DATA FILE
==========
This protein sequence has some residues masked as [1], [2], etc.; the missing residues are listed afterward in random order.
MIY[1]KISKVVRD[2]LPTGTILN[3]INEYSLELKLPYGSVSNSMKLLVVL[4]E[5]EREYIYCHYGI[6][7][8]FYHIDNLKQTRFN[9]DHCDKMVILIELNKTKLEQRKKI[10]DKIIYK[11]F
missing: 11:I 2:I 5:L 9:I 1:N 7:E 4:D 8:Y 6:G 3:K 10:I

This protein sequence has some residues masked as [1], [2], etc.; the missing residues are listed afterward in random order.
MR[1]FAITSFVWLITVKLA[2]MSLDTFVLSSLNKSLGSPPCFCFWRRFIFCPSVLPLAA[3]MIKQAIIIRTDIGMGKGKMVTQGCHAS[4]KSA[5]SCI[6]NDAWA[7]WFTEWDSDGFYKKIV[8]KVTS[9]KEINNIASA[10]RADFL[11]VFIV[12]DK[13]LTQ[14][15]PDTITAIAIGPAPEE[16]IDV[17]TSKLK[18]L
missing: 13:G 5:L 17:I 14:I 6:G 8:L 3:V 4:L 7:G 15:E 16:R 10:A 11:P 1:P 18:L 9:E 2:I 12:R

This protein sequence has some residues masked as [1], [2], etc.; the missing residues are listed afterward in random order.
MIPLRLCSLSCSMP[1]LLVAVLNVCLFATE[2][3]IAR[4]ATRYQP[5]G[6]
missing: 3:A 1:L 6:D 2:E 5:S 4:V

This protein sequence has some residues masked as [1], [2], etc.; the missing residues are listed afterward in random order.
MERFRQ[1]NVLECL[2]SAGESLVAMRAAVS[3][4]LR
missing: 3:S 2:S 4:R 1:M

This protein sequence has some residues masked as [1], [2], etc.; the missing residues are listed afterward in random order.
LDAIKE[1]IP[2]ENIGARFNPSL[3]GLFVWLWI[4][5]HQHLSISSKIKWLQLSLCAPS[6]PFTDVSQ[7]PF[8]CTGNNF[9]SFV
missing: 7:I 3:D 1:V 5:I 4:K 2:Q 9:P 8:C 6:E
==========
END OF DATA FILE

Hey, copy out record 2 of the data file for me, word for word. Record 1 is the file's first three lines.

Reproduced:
This protein sequence has some residues masked as [1], [2], etc.; the missing residues are listed afterward in random order.
MR[1]FAITSFVWLITVKLA[2]MSLDTFVLSSLNKSLGSPPCFCFWRRFIFCPSVLPLAA[3]MIKQAIIIRTDIGMGKGKMVTQGCHAS[4]KSA[5]SCI[6]NDAWA[7]WFTEWDSDGFYKKIV[8]KVTS[9]KEINNIASA[10]RADFL[11]VFIV[12]DK[13]LTQ[14][15]PDTITAIAIGPAPEE[16]IDV[17]TSKLK[18]L
missing: 13:G 5:L 17:I 14:I 6:G 8:L 3:V 4:L 7:G 15:E 16:R 10:A 11:P 1:P 18:L 9:E 2:I 12:R